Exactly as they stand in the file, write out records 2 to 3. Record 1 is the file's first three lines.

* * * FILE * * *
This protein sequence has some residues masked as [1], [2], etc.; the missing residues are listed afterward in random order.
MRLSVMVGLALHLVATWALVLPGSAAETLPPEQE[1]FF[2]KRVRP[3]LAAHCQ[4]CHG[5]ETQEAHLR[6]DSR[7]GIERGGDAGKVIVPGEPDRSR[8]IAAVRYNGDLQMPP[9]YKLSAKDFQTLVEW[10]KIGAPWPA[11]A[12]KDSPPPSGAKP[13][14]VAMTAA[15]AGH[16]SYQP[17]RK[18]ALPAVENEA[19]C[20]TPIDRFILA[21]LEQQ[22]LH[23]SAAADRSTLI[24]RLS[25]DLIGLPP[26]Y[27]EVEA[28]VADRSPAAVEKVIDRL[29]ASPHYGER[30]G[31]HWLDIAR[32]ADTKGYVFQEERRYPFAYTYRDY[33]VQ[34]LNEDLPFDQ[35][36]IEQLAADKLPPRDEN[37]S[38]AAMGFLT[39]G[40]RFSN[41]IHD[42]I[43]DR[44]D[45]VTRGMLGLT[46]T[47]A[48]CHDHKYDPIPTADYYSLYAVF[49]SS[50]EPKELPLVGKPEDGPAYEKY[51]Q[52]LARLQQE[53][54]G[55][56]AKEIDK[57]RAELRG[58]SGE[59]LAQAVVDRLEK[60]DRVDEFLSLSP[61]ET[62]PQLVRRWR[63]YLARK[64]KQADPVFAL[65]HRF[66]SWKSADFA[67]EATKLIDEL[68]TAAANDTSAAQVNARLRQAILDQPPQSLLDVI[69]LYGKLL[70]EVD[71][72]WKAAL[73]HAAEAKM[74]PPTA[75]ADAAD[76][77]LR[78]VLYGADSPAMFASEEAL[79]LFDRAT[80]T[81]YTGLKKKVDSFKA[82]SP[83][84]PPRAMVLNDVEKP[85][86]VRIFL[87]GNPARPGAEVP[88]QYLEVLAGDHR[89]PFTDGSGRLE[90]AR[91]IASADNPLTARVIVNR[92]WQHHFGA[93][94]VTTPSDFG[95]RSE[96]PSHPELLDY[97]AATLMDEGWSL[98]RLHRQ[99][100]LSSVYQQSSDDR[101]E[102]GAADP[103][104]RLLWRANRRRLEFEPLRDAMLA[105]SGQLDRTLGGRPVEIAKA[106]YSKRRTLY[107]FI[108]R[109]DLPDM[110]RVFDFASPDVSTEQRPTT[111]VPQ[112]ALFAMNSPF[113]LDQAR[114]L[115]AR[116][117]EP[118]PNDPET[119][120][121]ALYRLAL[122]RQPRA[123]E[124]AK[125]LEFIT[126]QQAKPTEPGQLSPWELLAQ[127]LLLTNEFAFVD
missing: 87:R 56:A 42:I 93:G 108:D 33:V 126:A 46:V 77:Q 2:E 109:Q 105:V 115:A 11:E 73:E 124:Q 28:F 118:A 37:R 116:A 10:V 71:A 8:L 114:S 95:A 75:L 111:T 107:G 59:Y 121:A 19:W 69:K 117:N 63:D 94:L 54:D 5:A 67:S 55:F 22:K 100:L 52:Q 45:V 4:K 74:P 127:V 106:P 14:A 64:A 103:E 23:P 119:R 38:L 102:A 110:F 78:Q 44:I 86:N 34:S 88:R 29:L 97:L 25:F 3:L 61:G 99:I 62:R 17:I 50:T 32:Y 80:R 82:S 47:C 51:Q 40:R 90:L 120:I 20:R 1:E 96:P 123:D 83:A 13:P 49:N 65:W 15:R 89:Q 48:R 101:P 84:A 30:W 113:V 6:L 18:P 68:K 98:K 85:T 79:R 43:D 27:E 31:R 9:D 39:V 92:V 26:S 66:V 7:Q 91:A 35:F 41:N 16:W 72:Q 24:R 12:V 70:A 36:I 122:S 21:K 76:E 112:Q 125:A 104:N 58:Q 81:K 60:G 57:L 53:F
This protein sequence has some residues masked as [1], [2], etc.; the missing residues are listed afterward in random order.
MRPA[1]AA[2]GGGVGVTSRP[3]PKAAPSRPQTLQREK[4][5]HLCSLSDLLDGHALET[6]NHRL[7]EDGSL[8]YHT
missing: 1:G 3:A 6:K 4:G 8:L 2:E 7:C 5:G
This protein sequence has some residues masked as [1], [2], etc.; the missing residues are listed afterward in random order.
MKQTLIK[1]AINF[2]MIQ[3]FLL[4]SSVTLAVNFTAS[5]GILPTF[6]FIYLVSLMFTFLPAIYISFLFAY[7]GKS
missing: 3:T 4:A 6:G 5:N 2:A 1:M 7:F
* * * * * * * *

This protein sequence has some residues masked as [1], [2], etc.; the missing residues are listed afterward in random order.
MRPA[1]AA[2]GGGVGVTSRP[3]PKAAPSRPQTLQREK[4][5]HLCSLSDLLDGHALET[6]NHRL[7]EDGSL[8]YHT
missing: 1:G 3:A 6:K 4:G 8:L 2:E 7:C 5:G
This protein sequence has some residues masked as [1], [2], etc.; the missing residues are listed afterward in random order.
MKQTLIK[1]AINF[2]MIQ[3]FLL[4]SSVTLAVNFTAS[5]GILPTF[6]FIYLVSLMFTFLPAIYISFLFAY[7]GKS
missing: 3:T 4:A 6:G 5:N 2:A 1:M 7:F